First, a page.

The other scenario is if only you know the private combination for closing the lock, and you place contents into the lockbox and then lock it. Then anyone can open the lock, but nobody else can lock other contents into the lockbox, since nobody else knows the private combination for closing the lock. Therefore, nobody else can tamper with its contents and then close the lock again. You might think that this is easy to defeat, since anyone could easily create his or her own key pair and then lock any data into the lockbox. However, only the newly created public key would then work, and the original public key would fail to unlock the lockbox. Therefore, anyone with knowledge of the original public key would not be fooled by such an attack. Since tampering is detectable, this scenario demonstrates how data integrity can be enforced.

Trapdoor One-Way Functions

There are several asymmetric algorithms that make use of this great idea, but all these algorithms have certain mathematical characteristics in common. In each case an asymmetric algorithm is based on a type of function first suggested by Diffie and Hellman that has special properties known as trapdoor one-way functions. A trapdoor one-way function, if given some additional secret information, allows much easier computation of its inverse function.

Before discussing what a trapdoor one-way function is, let's look at the broader class of one-way functions.7 A one-way function is a mathematical function that is highly asymmetric in terms of its computational complexity with respect to its inverse function. Such a function is easy to compute in the forward direction but diabolically difficult to compute in the inverse direction. Such functions are based on hard mathematical problems, such as factoring large composites into prime factors, the discrete log problem, and the knapsack problem. The inherent difficulty of such problems falls under the branch of mathematics known as complexity theory, which is beyond the scope of this book. Suffice it to say that the difficulty of these problems grows rapidly in relation to the magnitude of the numbers (which correspond to the key size used in the corresponding cryptographic algorithm) involved.

While finding a solution to the mathematical problem on which a one-way function is based, it is very easy to test if a proposed solution is correct. Imagine yourself working on a large jigsaw puzzle, and you want to find the piece that belongs in a particular position. It might take you a long time to find the correct piece, but at any time that you believe you have good candidate, it takes very little effort to test it out. For a mathematical example, consider the problem of finding all of the prime8 factors of a large composite number. This is believed to be very difficult,9 but if you are given the prime factors, testing them is a simple matter of multiplying them together and comparing the result with the original large composite number. To convince yourself of this, imagine trying to find all the prime factors of the composite number 3431 with only pencil and paper to work with. Without the aid of a computer, most people would take several hours to do this. However, if you were asked to test the candidate solution of 47 and 73, you would probably take only a few seconds to show that indeed they do multiply to produce the resulting value of 3431. Now consider that the number 3431 can be represented with a mere 12 bits. What if you tried this experiment with a 1024-bit number? Finding the prime factors is a problem that grows exponentially with bit size (think in terms of billions or trillions of years on a supercomputer), whereas testing a solution grows at a very moderate rate with bit size (microseconds or milliseconds on a personal computer).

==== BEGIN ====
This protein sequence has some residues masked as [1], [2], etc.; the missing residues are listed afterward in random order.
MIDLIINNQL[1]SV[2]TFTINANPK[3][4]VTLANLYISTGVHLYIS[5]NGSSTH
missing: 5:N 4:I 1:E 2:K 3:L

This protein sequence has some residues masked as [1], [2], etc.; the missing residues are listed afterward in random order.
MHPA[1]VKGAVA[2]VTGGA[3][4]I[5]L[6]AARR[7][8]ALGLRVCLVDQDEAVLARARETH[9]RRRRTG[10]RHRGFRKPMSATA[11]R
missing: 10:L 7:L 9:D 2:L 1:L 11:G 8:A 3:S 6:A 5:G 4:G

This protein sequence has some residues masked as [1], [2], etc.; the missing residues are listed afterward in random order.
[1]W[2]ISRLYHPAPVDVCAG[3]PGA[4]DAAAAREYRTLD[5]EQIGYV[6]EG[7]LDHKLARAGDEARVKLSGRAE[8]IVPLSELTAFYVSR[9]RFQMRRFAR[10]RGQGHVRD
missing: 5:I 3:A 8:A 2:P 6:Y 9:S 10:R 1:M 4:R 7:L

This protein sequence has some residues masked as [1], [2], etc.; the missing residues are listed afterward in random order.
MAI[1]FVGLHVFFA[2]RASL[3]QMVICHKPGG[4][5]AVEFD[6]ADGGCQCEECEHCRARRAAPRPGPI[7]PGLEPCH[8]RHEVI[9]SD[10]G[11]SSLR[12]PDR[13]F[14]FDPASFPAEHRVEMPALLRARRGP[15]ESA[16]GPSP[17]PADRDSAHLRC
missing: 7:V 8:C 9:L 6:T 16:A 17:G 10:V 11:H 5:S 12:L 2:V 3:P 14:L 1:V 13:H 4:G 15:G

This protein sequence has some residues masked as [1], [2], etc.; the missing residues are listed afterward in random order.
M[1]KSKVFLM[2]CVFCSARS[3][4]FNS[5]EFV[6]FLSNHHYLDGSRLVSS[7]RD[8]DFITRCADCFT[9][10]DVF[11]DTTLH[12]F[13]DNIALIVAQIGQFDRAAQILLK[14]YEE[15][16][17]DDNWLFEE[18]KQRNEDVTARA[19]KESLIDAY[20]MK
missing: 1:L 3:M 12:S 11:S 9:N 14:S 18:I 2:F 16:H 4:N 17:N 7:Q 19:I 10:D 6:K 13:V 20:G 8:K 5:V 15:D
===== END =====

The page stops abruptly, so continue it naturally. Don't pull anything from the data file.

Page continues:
The term one-way function is slightly misleading, since by definition, a cipher can only be based on a mathematical function that is invertible, meaning that its inverse function does indeed exist. After all, if a cipher were based on a function that had no inverse, you could encrypt data, but then you could not reliably decrypt that data. However, in practice, the inverse of a one-way function is so difficult to compute that the mere fact that the inverse function exists is of no help whatsoever in computing its value. Such a function is theoretically two-way, but, in practical terms, it is effectively one-way.